Aviation

Aviation

World Aviation Accidents

In 2015 more than 3.5 billion people flew safely on 37.6 million flights, according to the International Air Transport Association. The global accident rate (as measured by the rate of hull losses on Western-built jets) was 0.32 in 2015, or about one major accident for every 3.1 million flights. This compares with an accident rate of 0.27 in 2014. (A hull loss is an accident in which the aircraft is destroyed or substantially damaged and is not subsequently repaired.) There were 68 accidents in 2015 (on Eastern- and Western-built aircraft), down from 77 in 2014. The Germanwings flight 9525 and Metrojet 9268 losses that resulted in the deaths of 374 passengers and crew are not included in the statistics because they were caused by deliberate acts of unlawful interference, namely pilot suicide and suspected terrorism.

The deadliest world aviation accident was the collision of two Boeing 747 passenger planes on the runway of an airport in the Spanish island of Tenerife in 1977. The crash resulted in the deaths of 583 out of 644 passengers according to the Geneva-based Aircraft Crashes Record Office’s list of Worst Aviation Accidents.

United States

In the United States the National Transportation Safety Board compiles data on aviation flight hours, accidents and fatalities for commercial and general aviation.

Commercial airlines are divided into two categories according to the type of aircraft used: aircraft with 10 or more seats and aircraft with fewer than 10 seats. The nonscheduled commercial aircraft with more than 10 seats are also called charter airlines. Commercial airlines flying aircraft with fewer than 10 seats include commuter (scheduled) airlines, and on-demand air taxis. General aviation includes all U.S. noncommercial or privately owned aircraft.

In fiscal year 2015 about 786 million people flew on commercial airlines in the United States, up 4.0 percent from 2014. The Federal Aviation Administration projects that more than 1 billion people will fly on scheduled commercial airlines in the United States annually by 2031.

 

Aircraft Accidents In The United States, 2015 (1)

 

    Number of accidents    
  Flight hours
(000)
Total Fatal Number of
fatalities (2)
Accidents per
100,000 flight hours
Commercial airlines          
     10 or more seats          
          Scheduled 17,435 27 0 0 0.155
          Nonscheduled 385 1 0 0 0.260
     Less than 10 seats          
          Commuter 343 5 1 1 1.458
          On-demand 3,566 38 7 27 1.066
General aviation 20,576 1,209 229 376 5.851
Total civil aviation NA 1,280 237 404 NA

(1) Preliminary data. Totals do not add because of collisions involving aircraft in different categories.
(2) Includes nonpassenger deaths.

NA=Data not available.

Source: National Transportation Safety Board.

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    • There were 1,280 civil aviation accidents in 2015, down from 1,291 in 2014. Total fatalities fell to 404 in 2015 from 444 in 2014.
    • There were no fatalities on large scheduled commercial airlines in 2015 for the sixth year running. There were no fatalities on large nonscheduled airlines (charter airlines) in 2015 and 2014. There were nine fatalities in 2013.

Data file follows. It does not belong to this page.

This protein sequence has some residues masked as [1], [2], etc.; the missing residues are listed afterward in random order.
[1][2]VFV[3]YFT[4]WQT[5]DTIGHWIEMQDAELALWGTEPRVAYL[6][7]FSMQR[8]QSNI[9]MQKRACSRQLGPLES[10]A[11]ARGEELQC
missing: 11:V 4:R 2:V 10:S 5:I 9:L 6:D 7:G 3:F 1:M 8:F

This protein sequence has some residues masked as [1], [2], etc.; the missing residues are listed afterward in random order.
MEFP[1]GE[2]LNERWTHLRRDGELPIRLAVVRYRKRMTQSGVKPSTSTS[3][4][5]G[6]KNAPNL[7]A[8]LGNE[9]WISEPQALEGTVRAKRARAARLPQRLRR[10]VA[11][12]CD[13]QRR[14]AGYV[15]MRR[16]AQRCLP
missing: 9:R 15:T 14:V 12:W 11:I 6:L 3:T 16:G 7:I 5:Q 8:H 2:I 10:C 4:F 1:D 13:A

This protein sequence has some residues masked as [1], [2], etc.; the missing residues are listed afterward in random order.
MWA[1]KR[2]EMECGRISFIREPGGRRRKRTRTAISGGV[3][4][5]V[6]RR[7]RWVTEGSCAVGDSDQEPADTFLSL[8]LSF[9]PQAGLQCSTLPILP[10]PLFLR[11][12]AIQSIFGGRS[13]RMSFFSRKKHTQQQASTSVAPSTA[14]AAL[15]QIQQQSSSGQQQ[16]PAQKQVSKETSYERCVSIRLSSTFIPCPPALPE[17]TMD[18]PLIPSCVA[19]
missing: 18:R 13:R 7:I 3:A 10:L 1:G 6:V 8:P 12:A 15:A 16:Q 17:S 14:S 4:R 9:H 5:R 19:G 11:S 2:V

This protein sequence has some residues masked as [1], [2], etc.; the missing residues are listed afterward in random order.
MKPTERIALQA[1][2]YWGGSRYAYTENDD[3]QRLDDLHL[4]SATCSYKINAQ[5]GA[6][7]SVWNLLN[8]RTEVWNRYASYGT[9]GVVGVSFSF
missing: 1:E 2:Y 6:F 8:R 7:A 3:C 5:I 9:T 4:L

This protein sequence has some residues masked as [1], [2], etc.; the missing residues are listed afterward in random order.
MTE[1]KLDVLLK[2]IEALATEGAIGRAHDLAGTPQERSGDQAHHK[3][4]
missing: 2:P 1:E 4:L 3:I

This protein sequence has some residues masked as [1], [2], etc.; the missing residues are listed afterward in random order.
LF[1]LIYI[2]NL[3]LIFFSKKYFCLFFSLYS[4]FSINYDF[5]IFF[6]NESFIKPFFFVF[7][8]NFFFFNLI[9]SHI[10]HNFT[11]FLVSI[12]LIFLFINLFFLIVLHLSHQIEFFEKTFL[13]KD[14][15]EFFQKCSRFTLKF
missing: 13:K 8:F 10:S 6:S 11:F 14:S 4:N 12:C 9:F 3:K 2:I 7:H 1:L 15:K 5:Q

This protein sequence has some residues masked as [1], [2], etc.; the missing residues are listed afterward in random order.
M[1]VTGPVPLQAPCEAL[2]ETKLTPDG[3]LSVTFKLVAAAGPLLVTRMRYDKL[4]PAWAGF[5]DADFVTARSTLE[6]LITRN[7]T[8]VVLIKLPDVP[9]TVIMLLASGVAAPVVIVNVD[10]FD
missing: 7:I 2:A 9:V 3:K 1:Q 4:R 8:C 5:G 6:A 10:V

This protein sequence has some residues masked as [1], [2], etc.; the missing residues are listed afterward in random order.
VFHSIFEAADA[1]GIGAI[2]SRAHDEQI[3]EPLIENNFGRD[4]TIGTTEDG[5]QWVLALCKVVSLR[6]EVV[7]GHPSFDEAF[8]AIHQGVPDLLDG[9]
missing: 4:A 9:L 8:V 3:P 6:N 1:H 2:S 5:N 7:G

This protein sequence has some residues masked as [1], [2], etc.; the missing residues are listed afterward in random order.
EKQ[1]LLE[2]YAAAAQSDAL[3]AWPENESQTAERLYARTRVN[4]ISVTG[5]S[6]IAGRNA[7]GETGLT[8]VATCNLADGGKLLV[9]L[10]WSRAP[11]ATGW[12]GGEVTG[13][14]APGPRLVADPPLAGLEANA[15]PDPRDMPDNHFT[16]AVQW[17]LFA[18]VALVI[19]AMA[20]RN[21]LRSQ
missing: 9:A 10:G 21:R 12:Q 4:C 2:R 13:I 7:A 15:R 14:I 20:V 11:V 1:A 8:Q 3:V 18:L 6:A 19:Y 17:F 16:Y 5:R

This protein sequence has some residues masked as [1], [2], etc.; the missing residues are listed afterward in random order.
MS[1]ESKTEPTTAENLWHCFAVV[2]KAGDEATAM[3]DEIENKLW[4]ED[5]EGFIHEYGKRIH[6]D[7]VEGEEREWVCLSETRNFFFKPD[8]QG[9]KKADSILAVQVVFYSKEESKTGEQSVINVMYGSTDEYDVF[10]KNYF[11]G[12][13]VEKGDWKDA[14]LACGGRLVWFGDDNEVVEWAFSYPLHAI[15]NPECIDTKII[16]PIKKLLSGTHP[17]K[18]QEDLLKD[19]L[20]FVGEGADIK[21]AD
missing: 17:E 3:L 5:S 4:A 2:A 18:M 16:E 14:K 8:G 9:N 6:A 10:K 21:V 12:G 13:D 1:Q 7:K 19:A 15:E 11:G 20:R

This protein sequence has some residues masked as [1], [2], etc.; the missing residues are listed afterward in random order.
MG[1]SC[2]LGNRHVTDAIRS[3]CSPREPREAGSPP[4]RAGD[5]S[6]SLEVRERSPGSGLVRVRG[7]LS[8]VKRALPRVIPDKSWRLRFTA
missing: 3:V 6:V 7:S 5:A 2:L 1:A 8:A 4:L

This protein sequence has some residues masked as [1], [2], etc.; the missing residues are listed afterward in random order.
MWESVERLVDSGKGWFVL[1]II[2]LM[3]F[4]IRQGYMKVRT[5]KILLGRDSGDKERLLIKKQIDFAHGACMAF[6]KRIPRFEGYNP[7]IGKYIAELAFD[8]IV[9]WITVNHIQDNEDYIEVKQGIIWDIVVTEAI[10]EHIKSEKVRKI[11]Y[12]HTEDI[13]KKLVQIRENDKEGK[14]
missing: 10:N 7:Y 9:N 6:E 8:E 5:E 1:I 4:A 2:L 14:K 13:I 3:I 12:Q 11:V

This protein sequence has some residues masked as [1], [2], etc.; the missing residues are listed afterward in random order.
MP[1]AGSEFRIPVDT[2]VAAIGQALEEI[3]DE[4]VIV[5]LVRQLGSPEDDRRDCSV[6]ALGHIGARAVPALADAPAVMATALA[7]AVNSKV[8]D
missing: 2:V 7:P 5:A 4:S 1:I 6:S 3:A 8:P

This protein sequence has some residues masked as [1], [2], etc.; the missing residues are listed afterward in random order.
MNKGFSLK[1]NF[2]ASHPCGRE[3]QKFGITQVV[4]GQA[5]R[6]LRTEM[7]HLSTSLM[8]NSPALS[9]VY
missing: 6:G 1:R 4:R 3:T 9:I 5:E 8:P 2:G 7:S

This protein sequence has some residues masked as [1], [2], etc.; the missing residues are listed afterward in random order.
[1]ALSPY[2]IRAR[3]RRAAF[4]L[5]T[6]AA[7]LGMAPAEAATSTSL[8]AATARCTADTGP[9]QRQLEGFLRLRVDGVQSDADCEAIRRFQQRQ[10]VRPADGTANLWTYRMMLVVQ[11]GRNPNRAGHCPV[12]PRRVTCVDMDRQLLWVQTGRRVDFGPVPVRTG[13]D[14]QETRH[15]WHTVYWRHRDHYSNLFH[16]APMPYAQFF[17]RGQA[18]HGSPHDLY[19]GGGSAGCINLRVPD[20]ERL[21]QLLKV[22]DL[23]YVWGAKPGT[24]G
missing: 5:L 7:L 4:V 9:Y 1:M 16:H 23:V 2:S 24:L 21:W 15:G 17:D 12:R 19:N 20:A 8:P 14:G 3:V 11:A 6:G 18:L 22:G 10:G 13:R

• Small commuter airlines had five accidents in 2015 compared with four accidents in 2014. There was one fatality in 2015 following none in 2014.
    • The number of small on-demand airline (air taxi) accidents rose to 38 in 2015 compared with 35 in 2014 and 44 in 2013.
    • There were 1,209 general aviation (noncommercial) accidents in 2015, down from 1,223 in 2014. 2015 accidents resulted in 376 deaths, down from 424 in 2014.

     

    Large Airline Accidents In The United States, 2006-2015 (1)

    Year Flight hours Total accidents Fatal accidents Total fatalities (2) Total accidents
    per 100,000 flight hours
    2006 19,263,209 33 2 50 0.171
    2007 19,637,322 28 1 1 0.143
    2008 19,126,766 28 2 3 0.146
    2009 17,626,832 30 2 52 0.170
    2010 17,750,986 30 1 2 0.169
    2011 17,962,965 32 0 0 0.178
    2012 17,722,236 26 0 0 0.147
    2013 17,717,957 23 2 9 0.130
    2014 17,646,147 29 0 0 0.164
    2015 (3) 17,820,000 28 0 0 0.157

    (1) Scheduled and unscheduled planes with more than 10 seats.
    (2) Includes nonpassenger deaths.
    (3) Preliminary.

    Source: National Transportation Safety Board.

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    World Aviation Accidents, 2011-2015 (1)

     

      Accidents (2)    
    Year Total Fatal Fatalities (2) Total accident rate (3)
    2011 96 22 490 0.58
    2012 78 15 414 0.28
    2013 88 15 177 0.38
    2014 77 12 641 0.27
    2015 68 4 136 0.32

    (1) Accident information is current at the time of publication, but is subject to future revision.
    (2) On Eastern and Western built jet aircraft.
    (3) Measured in hull losses per million flights of Western built jet aircraft. A hull loss is an accident in which the aircraft is destroyed or substantially damaged and is not subsequently repaired.

    Source: International Air Transport Association.

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    Top 10 Deadliest World Aviation Crashes

    Rank Date Location Country Operator Fatalities
    1 Mar. 27, 1977 Tenerife Spain Pan Am, KLM 583
    2 Aug. 12, 1985 Yokota AFB Japan JAL 520
    3 Nov. 12, 1996 New Delhi India Saudi Arabian Airlines, Kazakhstan Airlines 349
    4 Mar. 3, 1974 Ermenonville France Turkish Airlines 346
    5 Jun. 23, 1985 Atlantic Ocean   Air India 329
    6 Aug. 19, 1980 Jedda Saudi Arabia Saudi Arabian Airlines 301
    7 Jul. 17, 2014 Grabovo Ukraine Malaysia Airlines 298
    8 Jul. 3, 1988 Persian Gulf   Iran Air 290
    9 Feb. 19, 2003 Kerman Iran Islamic Republic of Iran Air Force 275
    10 May 25, 1979 Chicago U.S. American Airlines 273

    Source: Aircraft Crashes Record Office, Geneva (baaa-acro.com/Statistics.html).